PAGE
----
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Question DetailsAsked on 7/28/2017

We have aluminum screen room on back of house and we want to update it with EZ-Screen porch windows.

I want to wrap the existing aluminum framing with another material and square up the room for the windows to be installed. I want to use a all weather, long life, no rot material that does not require much upkeep. Any ideas?

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Yeah - make another choice ?

Squaring up the room is likely to be tough to just plain infeasible - generally if a wood or steel stud framed (as opposed to "greenhouse metal extrusion framed like it sounds like you have) room, much cheaper/easier to just pull the windows and reset or put new ones in, squared up in the rough opening (maybe with occasional adjustments to the rough opening if badly out of square).


With aluminum framed "sunroom" like you may have, from the description, unless this was built bolted down onto a slab (in which case shimming up and grouting under it to relevel the room), geneally not easy to square it up - generally tend to get one area right but that distorts the adjacent parts, so commonly pros doing this take the entire thing down and level the foundation, then put it back up - not a cheap solution.


As for the EZ-Screen windows - don't know if I have seen that particular brand, but the ones I have seen like it with the vinyl sheet "window" lasted maybe a year to two if they were "opened" and "closed" - the vinyl sheet is not only thin enough to easily pierce or tear, generally does not recover as promised if distorted, tend to crease in the relatively flexible frame, and usually are not ultraviolet resistant treated so the plastic starts getting brittle and cracks in short order.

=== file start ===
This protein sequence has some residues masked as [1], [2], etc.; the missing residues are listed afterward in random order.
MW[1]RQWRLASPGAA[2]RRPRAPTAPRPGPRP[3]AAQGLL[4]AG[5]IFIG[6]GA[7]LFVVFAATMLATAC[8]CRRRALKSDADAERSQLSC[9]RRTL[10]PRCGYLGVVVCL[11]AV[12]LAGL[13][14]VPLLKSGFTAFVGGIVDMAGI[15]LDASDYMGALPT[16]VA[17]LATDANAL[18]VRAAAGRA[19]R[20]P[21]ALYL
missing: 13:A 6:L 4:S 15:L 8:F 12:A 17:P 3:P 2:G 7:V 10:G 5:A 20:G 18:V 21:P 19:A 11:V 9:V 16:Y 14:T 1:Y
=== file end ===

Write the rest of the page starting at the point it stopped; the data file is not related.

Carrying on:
If you are looking for something more than a couple to few years life, I would go with true windows with screens, or cheaper but less airtight - openable hinged glass storm windows (like a single-sided shutter) over the screening.


Also - you talked about "wrapping" the existing with some other framing or sheathing - generally going to cost a LOT more than just using the existing framing and putting window inserts in, plus any such solution is likely to reduce the size of the your windows or at least make them look smaller because of the greater depth. Might well cost as much overall as just totally replacing the sunroom too, ,trying to fit aftermarket windows (which would probably have to be custom sized) into existing framing rather than just buying a new "kit" with complete framing sized to fit the standard windows that come with it.


If you do decide to go with the "wrap" solution, aluminum (factory painted if desired, which normally last 20 or more years except in severest hot climates) would be my recommendation if that appearance is acceptable to you.


I guess your best option is to talk to several prefab sunroom vendors and local Window companies first about your options, then get bids from them for the option you choose.

Answered 1 year ago by LCD




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